But here's arriving three, four months into this horrific crisis, where there's been a security crackdown that's led to more than 600,000 people from a long persecuted Muslim minority, the Rohingya Muslims, who have all fled en masse across the border to neighboring Bangladesh, telling horrific stories of rape, of their villages being torched, people being murdered by the security forces. The U.S. government last week called it ethnic cleansing.

The pope is under pressure not to refer to the Rohingyas because the government formally does not recognize the Rohingyas as an ethic group, arguing that they're all essentially illegal immigrants. So, he's having to walk that fine line while also trying to bring attention to religious tolerance in that majority Buddhist country, with a large number of diverse ethic groups and a tiny minority of just 700,000 Catholics -- Dave.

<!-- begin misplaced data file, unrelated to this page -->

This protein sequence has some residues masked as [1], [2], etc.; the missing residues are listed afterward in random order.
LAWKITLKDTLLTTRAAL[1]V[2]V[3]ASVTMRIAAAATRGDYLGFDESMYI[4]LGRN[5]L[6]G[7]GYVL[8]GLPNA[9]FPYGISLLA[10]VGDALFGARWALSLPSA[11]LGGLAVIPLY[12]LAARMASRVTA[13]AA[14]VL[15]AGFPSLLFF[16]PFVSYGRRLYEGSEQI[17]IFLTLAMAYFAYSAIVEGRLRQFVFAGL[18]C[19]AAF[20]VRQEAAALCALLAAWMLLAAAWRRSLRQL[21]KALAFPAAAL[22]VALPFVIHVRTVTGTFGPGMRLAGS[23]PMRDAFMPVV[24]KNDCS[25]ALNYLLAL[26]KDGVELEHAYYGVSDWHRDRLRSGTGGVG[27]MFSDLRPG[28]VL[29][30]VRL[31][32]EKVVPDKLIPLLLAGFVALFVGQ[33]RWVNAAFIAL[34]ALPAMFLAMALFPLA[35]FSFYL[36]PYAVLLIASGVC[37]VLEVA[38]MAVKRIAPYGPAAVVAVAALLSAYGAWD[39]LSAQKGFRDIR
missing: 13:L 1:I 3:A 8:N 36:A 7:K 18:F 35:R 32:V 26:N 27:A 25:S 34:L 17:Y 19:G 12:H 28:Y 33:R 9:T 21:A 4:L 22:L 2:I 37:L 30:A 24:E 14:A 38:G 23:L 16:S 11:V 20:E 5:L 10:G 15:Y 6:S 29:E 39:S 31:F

[04:25:05] BRIGGS: An awfully difficult line to walk for the pope. Ivan Watson live for us -- thank you.

ROMANS: The Pentagon says a Russian fighter jet made an unsafe intercept of a U.S. Navy aircraft over the Black Sea on Saturday. A Defense Department official telling CNN this incident took place in international airspace, describing it as unprovoked. The officials say a Russian SU-30, a fighter jet, crossed in front of the American plane coming within 50 feet. That according to the Pentagon caused the Navy aircraft to experience violent turbulence. A Navy official telling CNN the intercept lasted about 24 minutes.

BRIGGS: All right. Ahead, a delicate dance for Republican leadership today. Can they satisfy senators with competing interest as they look to send a tax bill to the Senate floor?